Costco Limiting Water And Toilet Paper Purchases As Delta Variant Spreads

If you have suspected that people are stocking up on supplies again, you might be correct. Members-only big-box retail chain Costco has confirmed that its stores are once more limiting the sales of some products, including bottled water, toilet paper and some cleaning supplies. If you go to your local Costco today, you may only be able to buy one or two packages of each.

Shoppers began wondering if shortages were coming last month. Several customers took to social media questioning the lack of toilet paper and other items.

“Costco is out of toilet paper,” tweeted @meezsmom, “That says all we need to know about where we are headed again!”

“Costco is out of toilet paper & paper towels,” posted Twitter user @Crixiest. “A lady who walked up after me said: ‘uh, this again? What’s going on?’ Me: Yep, Deltas not messing around, people are stocking up.”

The astute shoppers were not mistaken. On Sept. 23, Costco officially confirmed that it had reinstated purchase limits on the items during a call with analysts.

“Weโ€™re putting some limitations on key items like bath issues, roll towels, Kirkland Signature water โ€” high demand related SKUs related to the uptick in the Delta related demand,” Costco CFO Richard Galanti said.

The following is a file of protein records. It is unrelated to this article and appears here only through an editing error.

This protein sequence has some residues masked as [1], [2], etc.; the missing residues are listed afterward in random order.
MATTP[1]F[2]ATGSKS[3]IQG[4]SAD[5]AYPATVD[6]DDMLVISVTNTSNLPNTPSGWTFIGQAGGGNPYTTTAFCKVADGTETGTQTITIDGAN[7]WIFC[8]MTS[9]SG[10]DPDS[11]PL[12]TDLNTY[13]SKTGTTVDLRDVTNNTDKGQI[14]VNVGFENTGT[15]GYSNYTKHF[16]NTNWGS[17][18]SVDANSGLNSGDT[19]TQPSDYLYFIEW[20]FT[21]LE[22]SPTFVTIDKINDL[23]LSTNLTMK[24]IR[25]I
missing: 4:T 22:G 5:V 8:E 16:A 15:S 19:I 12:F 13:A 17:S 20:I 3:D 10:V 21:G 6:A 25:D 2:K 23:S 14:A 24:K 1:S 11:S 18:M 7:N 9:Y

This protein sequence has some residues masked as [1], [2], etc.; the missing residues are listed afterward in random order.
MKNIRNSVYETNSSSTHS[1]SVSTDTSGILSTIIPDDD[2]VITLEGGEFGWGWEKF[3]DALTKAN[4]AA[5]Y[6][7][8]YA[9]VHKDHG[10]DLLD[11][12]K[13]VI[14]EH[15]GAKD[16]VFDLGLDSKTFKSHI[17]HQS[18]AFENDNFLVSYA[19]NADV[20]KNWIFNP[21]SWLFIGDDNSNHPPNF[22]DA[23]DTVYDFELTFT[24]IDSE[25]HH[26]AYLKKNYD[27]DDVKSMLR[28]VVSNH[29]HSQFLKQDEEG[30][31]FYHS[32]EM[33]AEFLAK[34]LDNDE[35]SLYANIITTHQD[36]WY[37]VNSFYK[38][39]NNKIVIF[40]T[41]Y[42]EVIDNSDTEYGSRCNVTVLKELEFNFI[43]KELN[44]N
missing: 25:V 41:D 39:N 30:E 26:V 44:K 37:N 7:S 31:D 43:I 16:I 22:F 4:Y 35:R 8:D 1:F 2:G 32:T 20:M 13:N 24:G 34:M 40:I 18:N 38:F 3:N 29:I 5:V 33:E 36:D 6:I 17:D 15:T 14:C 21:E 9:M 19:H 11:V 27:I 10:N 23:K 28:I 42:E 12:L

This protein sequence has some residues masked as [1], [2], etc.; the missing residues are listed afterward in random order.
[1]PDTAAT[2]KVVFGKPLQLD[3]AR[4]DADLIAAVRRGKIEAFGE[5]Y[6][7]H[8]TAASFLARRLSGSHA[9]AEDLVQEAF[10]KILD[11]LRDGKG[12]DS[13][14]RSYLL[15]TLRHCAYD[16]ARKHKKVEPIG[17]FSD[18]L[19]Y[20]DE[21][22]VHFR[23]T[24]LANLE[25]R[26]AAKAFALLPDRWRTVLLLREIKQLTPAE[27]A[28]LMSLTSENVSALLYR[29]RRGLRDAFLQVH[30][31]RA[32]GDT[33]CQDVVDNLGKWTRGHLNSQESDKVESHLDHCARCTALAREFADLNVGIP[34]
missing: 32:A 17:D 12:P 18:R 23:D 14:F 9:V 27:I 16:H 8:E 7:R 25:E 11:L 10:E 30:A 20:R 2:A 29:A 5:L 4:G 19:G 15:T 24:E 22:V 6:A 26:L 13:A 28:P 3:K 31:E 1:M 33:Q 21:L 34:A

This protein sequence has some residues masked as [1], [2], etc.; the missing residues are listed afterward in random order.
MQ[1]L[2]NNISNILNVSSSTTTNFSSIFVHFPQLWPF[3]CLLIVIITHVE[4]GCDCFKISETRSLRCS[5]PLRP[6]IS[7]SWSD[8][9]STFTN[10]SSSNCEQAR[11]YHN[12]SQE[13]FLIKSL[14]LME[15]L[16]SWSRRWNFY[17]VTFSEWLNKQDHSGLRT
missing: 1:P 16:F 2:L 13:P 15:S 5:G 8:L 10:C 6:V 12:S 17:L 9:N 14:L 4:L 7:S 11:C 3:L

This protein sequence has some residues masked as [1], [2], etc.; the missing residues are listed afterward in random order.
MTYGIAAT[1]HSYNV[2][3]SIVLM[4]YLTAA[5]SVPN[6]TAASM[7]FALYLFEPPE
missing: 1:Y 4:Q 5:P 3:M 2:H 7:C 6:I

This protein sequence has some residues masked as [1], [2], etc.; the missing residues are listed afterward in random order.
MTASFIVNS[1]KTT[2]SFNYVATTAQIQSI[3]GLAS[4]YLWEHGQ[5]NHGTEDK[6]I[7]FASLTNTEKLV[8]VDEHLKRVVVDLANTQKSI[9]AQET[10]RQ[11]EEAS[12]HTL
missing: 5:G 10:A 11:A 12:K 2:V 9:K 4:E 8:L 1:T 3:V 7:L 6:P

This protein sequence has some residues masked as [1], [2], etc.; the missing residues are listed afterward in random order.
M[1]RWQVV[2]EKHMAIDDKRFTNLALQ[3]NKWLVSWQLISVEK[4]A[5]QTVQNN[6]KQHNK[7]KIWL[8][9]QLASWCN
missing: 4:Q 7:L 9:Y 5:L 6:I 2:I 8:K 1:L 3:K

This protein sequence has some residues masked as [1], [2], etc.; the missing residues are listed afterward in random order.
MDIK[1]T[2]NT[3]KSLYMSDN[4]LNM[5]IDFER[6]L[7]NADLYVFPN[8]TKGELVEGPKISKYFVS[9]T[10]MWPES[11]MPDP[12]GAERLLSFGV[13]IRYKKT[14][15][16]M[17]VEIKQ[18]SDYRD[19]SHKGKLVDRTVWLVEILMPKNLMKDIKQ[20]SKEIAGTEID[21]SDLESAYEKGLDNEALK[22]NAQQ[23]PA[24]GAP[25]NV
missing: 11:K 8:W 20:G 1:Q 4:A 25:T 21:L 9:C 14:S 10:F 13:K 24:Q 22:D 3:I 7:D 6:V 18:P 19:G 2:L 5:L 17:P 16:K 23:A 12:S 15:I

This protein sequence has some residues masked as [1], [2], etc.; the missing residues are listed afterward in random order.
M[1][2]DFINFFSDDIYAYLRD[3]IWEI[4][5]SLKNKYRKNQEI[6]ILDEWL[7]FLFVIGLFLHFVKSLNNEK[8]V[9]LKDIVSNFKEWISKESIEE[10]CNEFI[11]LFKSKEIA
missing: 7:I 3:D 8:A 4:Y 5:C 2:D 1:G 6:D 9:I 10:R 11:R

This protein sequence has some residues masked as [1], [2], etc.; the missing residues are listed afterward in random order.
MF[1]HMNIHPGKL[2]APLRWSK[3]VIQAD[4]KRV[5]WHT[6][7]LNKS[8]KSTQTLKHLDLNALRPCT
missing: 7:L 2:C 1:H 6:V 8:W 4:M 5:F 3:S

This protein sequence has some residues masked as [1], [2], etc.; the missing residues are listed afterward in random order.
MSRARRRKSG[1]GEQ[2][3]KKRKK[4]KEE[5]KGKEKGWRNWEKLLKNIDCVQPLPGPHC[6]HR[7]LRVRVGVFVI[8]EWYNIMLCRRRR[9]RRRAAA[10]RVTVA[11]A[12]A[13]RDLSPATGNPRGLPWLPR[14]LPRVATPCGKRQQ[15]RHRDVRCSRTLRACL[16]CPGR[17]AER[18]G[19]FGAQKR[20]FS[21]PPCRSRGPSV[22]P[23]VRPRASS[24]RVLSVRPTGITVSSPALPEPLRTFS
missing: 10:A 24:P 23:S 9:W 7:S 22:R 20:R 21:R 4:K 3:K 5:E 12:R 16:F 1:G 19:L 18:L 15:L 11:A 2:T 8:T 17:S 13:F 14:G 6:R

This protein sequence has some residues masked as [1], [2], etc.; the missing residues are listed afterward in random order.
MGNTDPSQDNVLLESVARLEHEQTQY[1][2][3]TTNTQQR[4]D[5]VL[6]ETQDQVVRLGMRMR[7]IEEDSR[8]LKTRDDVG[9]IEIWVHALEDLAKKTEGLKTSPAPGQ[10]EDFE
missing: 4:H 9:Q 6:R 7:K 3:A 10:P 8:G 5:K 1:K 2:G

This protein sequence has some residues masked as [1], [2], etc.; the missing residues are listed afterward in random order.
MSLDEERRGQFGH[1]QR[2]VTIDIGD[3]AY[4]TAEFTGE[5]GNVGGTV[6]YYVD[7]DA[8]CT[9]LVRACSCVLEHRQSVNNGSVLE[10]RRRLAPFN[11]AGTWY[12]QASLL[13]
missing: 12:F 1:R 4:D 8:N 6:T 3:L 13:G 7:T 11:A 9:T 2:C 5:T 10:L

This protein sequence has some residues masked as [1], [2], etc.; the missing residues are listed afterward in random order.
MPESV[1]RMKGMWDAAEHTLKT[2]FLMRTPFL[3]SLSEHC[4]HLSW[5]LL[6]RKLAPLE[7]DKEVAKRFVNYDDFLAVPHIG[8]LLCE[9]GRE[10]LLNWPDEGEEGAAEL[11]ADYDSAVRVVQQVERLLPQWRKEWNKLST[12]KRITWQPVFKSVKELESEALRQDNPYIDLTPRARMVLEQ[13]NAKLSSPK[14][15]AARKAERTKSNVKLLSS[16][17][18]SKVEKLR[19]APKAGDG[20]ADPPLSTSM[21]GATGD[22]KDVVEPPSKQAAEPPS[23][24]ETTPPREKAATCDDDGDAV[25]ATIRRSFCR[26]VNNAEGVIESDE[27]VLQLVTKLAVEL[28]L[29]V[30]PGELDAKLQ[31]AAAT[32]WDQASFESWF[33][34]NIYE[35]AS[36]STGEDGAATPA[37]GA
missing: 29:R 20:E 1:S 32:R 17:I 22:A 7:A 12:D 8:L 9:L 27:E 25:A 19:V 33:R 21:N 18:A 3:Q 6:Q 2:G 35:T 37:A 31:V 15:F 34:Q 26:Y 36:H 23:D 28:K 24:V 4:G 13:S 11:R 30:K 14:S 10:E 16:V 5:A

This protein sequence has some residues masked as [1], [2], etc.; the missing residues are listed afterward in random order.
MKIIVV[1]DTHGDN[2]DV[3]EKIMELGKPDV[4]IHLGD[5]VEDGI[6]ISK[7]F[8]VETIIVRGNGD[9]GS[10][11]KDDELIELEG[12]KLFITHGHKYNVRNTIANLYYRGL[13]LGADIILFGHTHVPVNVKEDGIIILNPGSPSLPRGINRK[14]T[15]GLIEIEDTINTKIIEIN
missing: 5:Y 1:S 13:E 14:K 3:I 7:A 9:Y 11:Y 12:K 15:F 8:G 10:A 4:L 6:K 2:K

He noted that supply chains are being affected by many factors, including a lack of readily available raw materials, components and ingredients in some sectors, and as a result, major brands are asking for longer lead times. Also, in some cases, as with certain brands of anti-bacterial cleaner, there’s plenty of supply but getting them to stores is a problem because of labor shortages.

“A year ago there was a shortage of merchandise,” Galanti said, “Now they’ve got plenty of merchandise, but there’s two- to three-week delays on getting it delivered because thereโ€™s a limit on short-term changes to trucking and delivery needs of the supplier.”

The restrictions Costco is imposing will hopefully stop people from stockpiling, so more consumers can get the merchandise when they need it going forward.

Manufacturers and other retailers are noticing an uptick in purchases of these items as well. For example, Procter & Gamble Co., which makes brands such as Charmin and Bounty, said it is increasing production to meet demand. According to the Wall Street Journal, the company attributes the uptick to factors such as government stimulus, back-to-school shopping and extra concern about cleaning sparked by rising Covid-19 cases.